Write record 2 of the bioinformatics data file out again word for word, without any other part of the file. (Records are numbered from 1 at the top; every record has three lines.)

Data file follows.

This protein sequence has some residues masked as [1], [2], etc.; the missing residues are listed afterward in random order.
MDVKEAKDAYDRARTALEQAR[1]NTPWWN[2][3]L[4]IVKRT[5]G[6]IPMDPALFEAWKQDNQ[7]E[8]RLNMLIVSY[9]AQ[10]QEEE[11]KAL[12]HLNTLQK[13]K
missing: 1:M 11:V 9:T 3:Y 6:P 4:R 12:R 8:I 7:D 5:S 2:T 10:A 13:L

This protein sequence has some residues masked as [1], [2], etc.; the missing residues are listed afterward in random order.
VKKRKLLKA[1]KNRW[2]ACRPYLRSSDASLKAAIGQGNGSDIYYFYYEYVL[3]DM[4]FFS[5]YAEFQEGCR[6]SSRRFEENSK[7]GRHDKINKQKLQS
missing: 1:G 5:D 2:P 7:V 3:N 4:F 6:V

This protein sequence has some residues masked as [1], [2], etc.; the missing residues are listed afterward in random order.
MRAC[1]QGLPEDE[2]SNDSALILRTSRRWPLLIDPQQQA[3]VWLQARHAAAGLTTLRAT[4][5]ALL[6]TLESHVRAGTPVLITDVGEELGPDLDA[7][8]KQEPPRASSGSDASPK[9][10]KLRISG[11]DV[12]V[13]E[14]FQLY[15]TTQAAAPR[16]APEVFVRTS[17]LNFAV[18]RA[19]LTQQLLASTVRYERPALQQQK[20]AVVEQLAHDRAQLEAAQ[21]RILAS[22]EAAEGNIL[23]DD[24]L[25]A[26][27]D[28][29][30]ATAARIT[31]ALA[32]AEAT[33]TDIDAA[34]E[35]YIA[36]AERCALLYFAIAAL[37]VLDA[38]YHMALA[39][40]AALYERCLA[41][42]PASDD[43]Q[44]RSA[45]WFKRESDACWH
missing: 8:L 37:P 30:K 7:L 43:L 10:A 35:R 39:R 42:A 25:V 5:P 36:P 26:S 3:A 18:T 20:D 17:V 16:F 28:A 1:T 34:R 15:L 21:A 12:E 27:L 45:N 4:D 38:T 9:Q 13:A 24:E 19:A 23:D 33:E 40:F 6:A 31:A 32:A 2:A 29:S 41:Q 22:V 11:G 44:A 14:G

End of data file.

This protein sequence has some residues masked as [1], [2], etc.; the missing residues are listed afterward in random order.
VKKRKLLKA[1]KNRW[2]ACRPYLRSSDASLKAAIGQGNGSDIYYFYYEYVL[3]DM[4]FFS[5]YAEFQEGCR[6]SSRRFEENSK[7]GRHDKINKQKLQS
missing: 1:G 5:D 2:P 7:V 3:N 4:F 6:V